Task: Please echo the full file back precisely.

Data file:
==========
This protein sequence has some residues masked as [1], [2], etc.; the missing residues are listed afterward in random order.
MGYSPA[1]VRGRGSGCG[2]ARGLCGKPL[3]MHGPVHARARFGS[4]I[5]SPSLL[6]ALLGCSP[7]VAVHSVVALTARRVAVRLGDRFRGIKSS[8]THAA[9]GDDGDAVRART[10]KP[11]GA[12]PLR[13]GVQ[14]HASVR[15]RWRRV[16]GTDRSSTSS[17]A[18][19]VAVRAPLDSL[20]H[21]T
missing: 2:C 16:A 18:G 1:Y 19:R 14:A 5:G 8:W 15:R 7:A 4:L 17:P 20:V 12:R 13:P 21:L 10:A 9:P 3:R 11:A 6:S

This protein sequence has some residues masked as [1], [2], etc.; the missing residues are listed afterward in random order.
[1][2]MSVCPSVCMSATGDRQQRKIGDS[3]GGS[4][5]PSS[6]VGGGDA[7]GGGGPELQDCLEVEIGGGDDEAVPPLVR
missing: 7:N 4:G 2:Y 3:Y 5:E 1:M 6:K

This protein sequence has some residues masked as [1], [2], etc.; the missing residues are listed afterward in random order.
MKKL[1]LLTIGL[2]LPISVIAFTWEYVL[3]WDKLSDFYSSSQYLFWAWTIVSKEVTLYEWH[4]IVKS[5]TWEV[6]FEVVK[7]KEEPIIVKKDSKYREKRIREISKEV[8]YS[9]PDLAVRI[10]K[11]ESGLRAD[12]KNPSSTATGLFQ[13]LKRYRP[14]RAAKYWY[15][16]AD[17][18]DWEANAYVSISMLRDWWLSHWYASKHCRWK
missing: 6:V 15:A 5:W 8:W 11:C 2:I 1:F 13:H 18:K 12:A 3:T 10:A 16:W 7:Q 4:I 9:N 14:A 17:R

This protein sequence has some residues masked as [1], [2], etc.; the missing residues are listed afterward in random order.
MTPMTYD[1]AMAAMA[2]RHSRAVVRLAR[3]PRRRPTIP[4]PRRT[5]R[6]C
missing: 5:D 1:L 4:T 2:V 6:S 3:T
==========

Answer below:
This protein sequence has some residues masked as [1], [2], etc.; the missing residues are listed afterward in random order.
MGYSPA[1]VRGRGSGCG[2]ARGLCGKPL[3]MHGPVHARARFGS[4]I[5]SPSLL[6]ALLGCSP[7]VAVHSVVALTARRVAVRLGDRFRGIKSS[8]THAA[9]GDDGDAVRART[10]KP[11]GA[12]PLR[13]GVQ[14]HASVR[15]RWRRV[16]GTDRSSTSS[17]A[18][19]VAVRAPLDSL[20]H[21]T
missing: 2:C 16:A 18:G 1:Y 19:R 14:A 5:G 8:W 15:R 7:A 4:L 17:P 20:V 12:R 13:P 21:L 10:A 9:P 3:R 11:A 6:S

This protein sequence has some residues masked as [1], [2], etc.; the missing residues are listed afterward in random order.
[1][2]MSVCPSVCMSATGDRQQRKIGDS[3]GGS[4][5]PSS[6]VGGGDA[7]GGGGPELQDCLEVEIGGGDDEAVPPLVR
missing: 7:N 4:G 2:Y 3:Y 5:E 1:M 6:K

This protein sequence has some residues masked as [1], [2], etc.; the missing residues are listed afterward in random order.
MKKL[1]LLTIGL[2]LPISVIAFTWEYVL[3]WDKLSDFYSSSQYLFWAWTIVSKEVTLYEWH[4]IVKS[5]TWEV[6]FEVVK[7]KEEPIIVKKDSKYREKRIREISKEV[8]YS[9]PDLAVRI[10]K[11]ESGLRAD[12]KNPSSTATGLFQ[13]LKRYRP[14]RAAKYWY[15][16]AD[17][18]DWEANAYVSISMLRDWWLSHWYASKHCRWK
missing: 6:V 15:A 5:W 8:W 11:C 2:I 1:F 13:H 18:K 12:A 3:T 10:A 16:W 7:Q 4:I 9:N 14:A 17:R

This protein sequence has some residues masked as [1], [2], etc.; the missing residues are listed afterward in random order.
MTPMTYD[1]AMAAMA[2]RHSRAVVRLAR[3]PRRRPTIP[4]PRRT[5]R[6]C
missing: 5:D 1:L 4:T 2:V 6:S 3:T